“I’ve half a day today. And half, or two-thirds tomorrow,” Shouse said Tuesday. “It feels great to have everything behind me. I’m happy to move on with life.”

As one might guess, the prostate removal was from cancer discovered by his doctor.

But he’s in good health now.

“The prostate was completely removed and it was totally clean bill of health,” Shouse said. “My urologist said there was no problem around the margins, and everything was totally contained. About 5 percent of the prostate had cancer. It was very successful.”

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UPDATE: Bridge for Bearden?

City Councilwoman Brenda Palmer said that Commissioner Jeff Ownby’s drive for a pedestrian cross walk/bridge at Bearden Middle is politically driven.

Ownby said his intentions are pure.

Draw your own conclusions, but here’s another tidbit: Knox County Schools Board of Education 4th District representative Lynne Fugate said she’s heard nothing of any need for a pedestrian bridge. From a phone message left after yesterday’s school board meeting:

No parents have ever contacted me about the traffic or the crossing of students …

and I was on PTA at Bearden Middle School for a couple of years.

… we’re going to keep following this, of course. Stay tuned, as the broadcast set says.

Here’s a video from yesterday showing the school SRO doing his thing there. Four students crossed the road at the end of class.

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Dems elect party leadership in Knox Co

From a release:

Cameron Brooks-  Chair
Jackie Clay-  Vice- Chair
Shannon Webb-  Secretary
Emily Gregg-  Treasurer

Additionally, new members of the Board of Governors was elected-  Click HERE to see a listing of members.

Finally, below is a statement from new Chairperson Cameron Brooks, which was read at the convention.

I first want to thank you for electing me as your vice chair two years ago.  It has been a great labor of love working with all of you and I am greatly appreciative of the trust you put into me when electing me two years ago.  I am running for chair of the Knox county Democratic party because I want to bring my over ten years of experiences in organizing with the Communications Workers of America and other organizations to this important struggle- that of building our local democratic party.  I pledge to you to give 100% over these next two years to do exactly that.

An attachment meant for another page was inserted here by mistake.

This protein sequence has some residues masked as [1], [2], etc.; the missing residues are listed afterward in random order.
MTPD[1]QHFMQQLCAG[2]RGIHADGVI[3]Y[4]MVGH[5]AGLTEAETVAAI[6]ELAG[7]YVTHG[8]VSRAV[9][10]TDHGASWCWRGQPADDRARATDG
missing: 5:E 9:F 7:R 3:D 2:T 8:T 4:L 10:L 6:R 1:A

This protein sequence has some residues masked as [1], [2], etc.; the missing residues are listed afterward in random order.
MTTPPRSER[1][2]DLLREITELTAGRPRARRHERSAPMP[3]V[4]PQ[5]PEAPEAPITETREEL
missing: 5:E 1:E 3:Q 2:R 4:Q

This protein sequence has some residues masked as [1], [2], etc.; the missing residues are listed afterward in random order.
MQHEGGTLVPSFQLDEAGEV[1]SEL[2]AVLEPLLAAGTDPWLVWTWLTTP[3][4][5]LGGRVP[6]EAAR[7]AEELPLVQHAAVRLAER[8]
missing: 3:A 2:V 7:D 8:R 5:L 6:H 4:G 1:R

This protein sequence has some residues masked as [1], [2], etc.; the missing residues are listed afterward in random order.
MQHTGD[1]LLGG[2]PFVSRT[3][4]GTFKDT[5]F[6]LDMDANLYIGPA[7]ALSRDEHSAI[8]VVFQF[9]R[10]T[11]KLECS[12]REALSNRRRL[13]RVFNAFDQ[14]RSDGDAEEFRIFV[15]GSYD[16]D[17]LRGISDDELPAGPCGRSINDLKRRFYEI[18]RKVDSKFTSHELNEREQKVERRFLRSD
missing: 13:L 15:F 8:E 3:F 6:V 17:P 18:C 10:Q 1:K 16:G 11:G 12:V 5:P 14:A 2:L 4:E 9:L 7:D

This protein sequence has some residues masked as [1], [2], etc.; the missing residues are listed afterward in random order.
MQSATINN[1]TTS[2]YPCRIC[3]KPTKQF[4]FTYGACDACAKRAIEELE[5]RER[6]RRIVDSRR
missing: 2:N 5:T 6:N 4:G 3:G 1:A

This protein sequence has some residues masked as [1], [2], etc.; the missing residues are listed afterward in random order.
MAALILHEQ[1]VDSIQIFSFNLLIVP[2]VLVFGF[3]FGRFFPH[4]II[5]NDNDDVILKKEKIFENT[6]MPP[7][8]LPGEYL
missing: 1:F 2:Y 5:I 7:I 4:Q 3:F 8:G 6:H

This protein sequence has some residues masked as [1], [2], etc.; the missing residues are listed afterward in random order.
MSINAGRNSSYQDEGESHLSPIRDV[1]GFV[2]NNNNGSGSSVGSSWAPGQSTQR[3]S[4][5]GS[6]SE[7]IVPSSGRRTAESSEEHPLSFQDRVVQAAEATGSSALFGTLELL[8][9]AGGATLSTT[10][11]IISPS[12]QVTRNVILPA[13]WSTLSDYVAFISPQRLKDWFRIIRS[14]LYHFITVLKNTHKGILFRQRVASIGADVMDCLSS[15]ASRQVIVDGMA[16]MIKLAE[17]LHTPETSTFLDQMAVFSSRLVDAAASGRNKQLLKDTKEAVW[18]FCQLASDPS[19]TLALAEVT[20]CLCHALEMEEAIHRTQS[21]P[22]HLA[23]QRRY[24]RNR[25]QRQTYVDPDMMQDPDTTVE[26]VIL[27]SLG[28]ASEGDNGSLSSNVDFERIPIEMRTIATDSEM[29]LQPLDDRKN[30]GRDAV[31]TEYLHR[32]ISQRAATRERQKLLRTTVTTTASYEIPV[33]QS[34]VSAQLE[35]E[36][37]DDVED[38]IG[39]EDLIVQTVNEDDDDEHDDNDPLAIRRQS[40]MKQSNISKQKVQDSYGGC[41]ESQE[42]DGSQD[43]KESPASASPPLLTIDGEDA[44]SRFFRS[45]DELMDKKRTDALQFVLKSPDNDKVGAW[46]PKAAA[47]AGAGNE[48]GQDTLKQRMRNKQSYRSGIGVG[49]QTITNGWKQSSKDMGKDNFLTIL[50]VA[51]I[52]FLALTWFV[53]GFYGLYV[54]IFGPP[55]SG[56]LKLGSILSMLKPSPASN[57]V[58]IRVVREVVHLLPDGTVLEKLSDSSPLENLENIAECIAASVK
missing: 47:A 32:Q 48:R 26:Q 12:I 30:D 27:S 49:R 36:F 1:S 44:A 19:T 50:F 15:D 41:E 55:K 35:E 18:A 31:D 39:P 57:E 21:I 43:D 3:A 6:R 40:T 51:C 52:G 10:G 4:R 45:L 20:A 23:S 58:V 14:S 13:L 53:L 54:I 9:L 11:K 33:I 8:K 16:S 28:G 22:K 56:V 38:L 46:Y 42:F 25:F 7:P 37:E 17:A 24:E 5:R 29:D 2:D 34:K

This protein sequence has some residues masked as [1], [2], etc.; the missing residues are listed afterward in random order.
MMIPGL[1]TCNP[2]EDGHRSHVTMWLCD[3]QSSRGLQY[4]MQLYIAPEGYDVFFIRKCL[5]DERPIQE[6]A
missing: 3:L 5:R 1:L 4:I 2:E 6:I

We need to continue to build and strengthen our party- we’ve made progress over these past two years but much more work needs to be done.

We need to further strengthen our ties with labor unions and community based organizations that are part of our democratic constituency groups- whether they be environmental organizations, immigrant organizations, lgbt, women, and organizations fighting for affordable healthcare.  We need to be seen as the voice in the electoral arena for these causes.

By doing this, and standing for these issues, we’ll be a party that is a real democratic alternative,  something voters can be excited about!  Building our democratic brand is something important that we will devote time and energy to.

From now until the candidate filing deadline, we need to recruit candidates for county, state house, and state senate races in 2016.  We need good, qualified democratic candidates so voters will have real choices to make next year.  We will work with the TNDP and new chairperson Mary Mancini to achieve these goals.

We need to continue volunteer recruitment and base building-  Volunteers are the lifeblood of our party-  we need to recruit more volunteers and  build up our precinct organizations and get people involved in their communities.  Our 9 districts can lead the way in this important endeavor.

We need to hire a county field organizer to work on the 2016 county races-  staffing is very important for campaigns and is a critical area for success of any campaign.  This person will be involved in helping candidates fundraise, recruit volunteers, use votebuilder, and mobilize their volunteers through phone banking and door to door.

We need an increased focus on fundraising-  not only through Truman day, but through other events and also through email solicitation.  There is a ton of money that we leave on the table by not asking of folks to give.  We must change that and improve our fundraising apparatuses.

I pledge to you that I will work hard for you and I will also have an open door to everyone who has an idea or even a criticism.  We need all heart and minds to move forward.  We’ve got a lot of work ahead of us.  Now is the time for us to roll up our sleeves and get involved.

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More comments on race and diversity in Knox County and Knoxville

Sam McKenzie had some sharp words on racial diversity in Knox County last week, or the lack of it, when looking at magistrate candidates. Here’s more of what he said, on

Sam McKenzie

Sam McKenzie

appointments and other issues in race: